Summary: Children of the Resurrection are not marked by 1) Murder (1 John 3:12, 14), 2) Hatred (1 John 3:13, 15), and 3) Indifference toward other children of God (1 John 3:16–18).
A recent story in a popular magazine gave some suggestions for “How to Heal a Family Feud.” It was sprinkled with anecdotes of families torn apart by petty squabbles, carefully nursed grudges, perceived and real hurts, and substantial doses of anger. But there were also stories of happy endings as old wounds were healed and divided families were reconciled. The story included practical advice for bringing about such happy endings—prompt action, candidness, clearing the air, moving ahead step by step and so on. It sounds simple enough. Why is it, then, that rifts and feuds in the family we know as the church are so seldom resolved with such clean and happy endings? And, more to the point for our discussion, why is it that John’s own church could not settle its dispute and restore the bonds of fellowship?
To interpret the rift in his church family, John uses the story of the first family and its two sons, Cain and Abel. This story does not have a fairy-tale ending with everyone living happily ever after. But two features of the story make it useful. First, the story of Cain and Abel is…the account of the evil actions of one brother, Cain. In his evil actions, Cain showed that he was no true brother to Abel. Second, Cain’s evil act created such a great rift in the family that we can longer even speak of a break in the family: it created two entirely separate families (Thompson, M. M. (1992). 1–3 John (1 Jn 3:11). Downers Grove, IL: InterVarsity Press.).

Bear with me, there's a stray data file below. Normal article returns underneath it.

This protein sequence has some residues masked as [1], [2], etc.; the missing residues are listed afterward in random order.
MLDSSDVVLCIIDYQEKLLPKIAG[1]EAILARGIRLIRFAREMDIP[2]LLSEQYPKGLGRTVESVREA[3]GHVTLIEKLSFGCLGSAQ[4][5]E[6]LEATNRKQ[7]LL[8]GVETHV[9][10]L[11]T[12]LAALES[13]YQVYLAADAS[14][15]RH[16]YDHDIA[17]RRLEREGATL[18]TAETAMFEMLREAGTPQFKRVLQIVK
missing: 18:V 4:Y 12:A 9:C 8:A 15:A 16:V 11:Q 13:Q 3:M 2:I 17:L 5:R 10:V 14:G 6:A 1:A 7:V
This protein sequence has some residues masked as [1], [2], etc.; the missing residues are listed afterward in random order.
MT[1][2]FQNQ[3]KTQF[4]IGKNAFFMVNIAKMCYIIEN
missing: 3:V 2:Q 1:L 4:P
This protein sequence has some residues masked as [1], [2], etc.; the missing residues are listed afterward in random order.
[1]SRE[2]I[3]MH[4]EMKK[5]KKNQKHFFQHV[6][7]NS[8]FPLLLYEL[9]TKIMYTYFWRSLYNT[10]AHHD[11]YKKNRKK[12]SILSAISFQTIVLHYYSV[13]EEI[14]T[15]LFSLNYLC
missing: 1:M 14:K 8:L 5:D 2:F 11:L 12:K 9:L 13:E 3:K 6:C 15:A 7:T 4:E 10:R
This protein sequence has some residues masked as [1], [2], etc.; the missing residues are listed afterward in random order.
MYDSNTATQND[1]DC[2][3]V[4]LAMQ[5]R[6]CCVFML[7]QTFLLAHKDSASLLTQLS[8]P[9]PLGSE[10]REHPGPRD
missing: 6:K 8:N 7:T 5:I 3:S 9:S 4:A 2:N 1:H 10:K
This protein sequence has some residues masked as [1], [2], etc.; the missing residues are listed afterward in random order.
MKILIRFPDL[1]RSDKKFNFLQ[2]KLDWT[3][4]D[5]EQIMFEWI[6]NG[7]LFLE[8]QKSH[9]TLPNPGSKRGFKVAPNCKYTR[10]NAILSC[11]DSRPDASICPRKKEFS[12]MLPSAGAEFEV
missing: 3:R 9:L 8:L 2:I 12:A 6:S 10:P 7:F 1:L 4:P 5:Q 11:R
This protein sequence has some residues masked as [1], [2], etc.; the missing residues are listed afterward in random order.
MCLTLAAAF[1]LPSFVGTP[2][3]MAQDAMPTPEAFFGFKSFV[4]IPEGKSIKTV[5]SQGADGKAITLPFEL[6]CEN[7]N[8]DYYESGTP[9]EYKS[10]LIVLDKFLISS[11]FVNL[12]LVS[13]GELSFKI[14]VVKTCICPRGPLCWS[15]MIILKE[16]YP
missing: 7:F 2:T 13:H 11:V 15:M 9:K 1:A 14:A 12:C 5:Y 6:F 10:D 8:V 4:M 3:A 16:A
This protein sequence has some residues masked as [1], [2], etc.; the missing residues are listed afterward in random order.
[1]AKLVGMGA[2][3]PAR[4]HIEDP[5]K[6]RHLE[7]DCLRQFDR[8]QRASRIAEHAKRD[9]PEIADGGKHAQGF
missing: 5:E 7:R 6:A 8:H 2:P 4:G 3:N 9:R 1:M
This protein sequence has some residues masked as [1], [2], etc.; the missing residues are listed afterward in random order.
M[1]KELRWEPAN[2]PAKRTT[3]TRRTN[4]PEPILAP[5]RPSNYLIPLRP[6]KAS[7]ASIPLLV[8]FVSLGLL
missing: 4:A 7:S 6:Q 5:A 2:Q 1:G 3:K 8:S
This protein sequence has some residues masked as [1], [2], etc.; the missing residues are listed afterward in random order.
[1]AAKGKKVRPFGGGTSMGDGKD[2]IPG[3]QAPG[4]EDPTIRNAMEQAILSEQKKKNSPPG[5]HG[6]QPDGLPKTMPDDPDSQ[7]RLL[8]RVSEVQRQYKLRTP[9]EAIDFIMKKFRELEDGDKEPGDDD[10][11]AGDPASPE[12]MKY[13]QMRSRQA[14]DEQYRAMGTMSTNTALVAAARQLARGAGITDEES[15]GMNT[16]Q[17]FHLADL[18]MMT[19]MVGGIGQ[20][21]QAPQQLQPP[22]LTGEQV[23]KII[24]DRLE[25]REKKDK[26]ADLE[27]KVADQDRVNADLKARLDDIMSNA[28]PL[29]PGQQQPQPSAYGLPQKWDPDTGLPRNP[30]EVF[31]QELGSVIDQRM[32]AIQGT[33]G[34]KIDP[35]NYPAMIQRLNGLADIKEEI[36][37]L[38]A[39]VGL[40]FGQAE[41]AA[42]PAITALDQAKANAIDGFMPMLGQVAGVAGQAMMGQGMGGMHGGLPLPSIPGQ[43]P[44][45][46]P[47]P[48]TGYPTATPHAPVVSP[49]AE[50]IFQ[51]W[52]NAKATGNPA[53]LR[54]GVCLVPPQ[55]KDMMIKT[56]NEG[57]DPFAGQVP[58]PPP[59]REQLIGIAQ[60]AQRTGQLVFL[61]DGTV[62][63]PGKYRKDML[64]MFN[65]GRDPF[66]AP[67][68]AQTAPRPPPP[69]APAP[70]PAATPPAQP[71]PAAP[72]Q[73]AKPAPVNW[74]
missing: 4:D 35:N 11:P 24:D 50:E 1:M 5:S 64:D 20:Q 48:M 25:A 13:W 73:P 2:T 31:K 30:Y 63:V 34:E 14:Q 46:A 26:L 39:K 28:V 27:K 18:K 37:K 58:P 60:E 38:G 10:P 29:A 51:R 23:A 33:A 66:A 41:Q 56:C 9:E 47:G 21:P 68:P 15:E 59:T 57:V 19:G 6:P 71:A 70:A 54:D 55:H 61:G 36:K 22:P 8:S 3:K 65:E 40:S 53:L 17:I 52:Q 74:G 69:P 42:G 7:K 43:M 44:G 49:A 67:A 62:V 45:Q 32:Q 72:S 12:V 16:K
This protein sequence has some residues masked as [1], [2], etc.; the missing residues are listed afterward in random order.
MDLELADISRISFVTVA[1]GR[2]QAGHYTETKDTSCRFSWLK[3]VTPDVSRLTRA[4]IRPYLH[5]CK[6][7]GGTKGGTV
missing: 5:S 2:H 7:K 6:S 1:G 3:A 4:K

John’s dualistic language points both descriptively and prescriptively to the identifying characteristics of those in the light and those in the darkness. John now picks up one of these identifying marks as he speaks of the children of God as those who are to love one another. John directed his readers back in 1 John 3:11 to the message they had heard from the beginning, referring to the beginning of gospel proclamation. That teaching included the truth about Jesus Christ, the gospel, humanity’s sinful condition, and the need for righteous living, as well as the command to love one another. The apostle urged his readers to remember what they were first taught and not allow anyone to lead them astray (cf. Jude 3). In one sense, the command to love one another was very old (Lev. 19:18; Rom. 13:10). But in another sense, it was new. Love had never before been manifested as it was by Christ—culminating in His sacrificial death for those He loved. “This is My commandment,” He declared, “that you love one another, just as I have loved you. Greater love has no one than this, that one lay down his life for his friends” (John 15:12–13; cf. Luke 19:10; Gal. 2:20; Rev. 1:5). The Lord Jesus Christ is the perfect model of the love God has always commanded. Though believers cannot love to the degree He loves, they can obey John’s command to love one another (3:23; 4:7, 21; 2 John 5; cf. Rom. 12:10; 13:8–9; Gal. 5:13–14; Col. 3:14; Heb. 10:24; 13:1; 1 Peter 1:22; 4:8) the way Christ loved, by the power of the Spirit (Rom. 5:5), lovingly and selflessly sacrificing for others. The present tense of ἀγαπῶμεν (“we must love”) suggests that the demand for love is continuous (Smalley, S. S. (1989). 1, 2, 3 John (Vol. 51, p. 183). Dallas: Word, Incorporated.) Demonstrating love is our obligation—regardless of feelings, irrespective of circumstances, and despite how “unlovable” a person might be. Consider the people God has placed in your life. Is your love for them characterized by cautious restraint, or do you apply your love at full strength? (Barton, B. B., & Osborne, G. R. (1998). 1, 2 & 3 John (p. 71). Wheaton, IL: Tyndale House.)